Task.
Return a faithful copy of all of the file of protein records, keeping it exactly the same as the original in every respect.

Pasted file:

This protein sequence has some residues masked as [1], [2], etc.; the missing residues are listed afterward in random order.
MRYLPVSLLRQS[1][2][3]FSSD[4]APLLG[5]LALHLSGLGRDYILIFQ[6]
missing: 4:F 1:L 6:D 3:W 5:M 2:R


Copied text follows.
This protein sequence has some residues masked as [1], [2], etc.; the missing residues are listed afterward in random order.
MRYLPVSLLRQS[1][2][3]FSSD[4]APLLG[5]LALHLSGLGRDYILIFQ[6]
missing: 4:F 1:L 6:D 3:W 5:M 2:R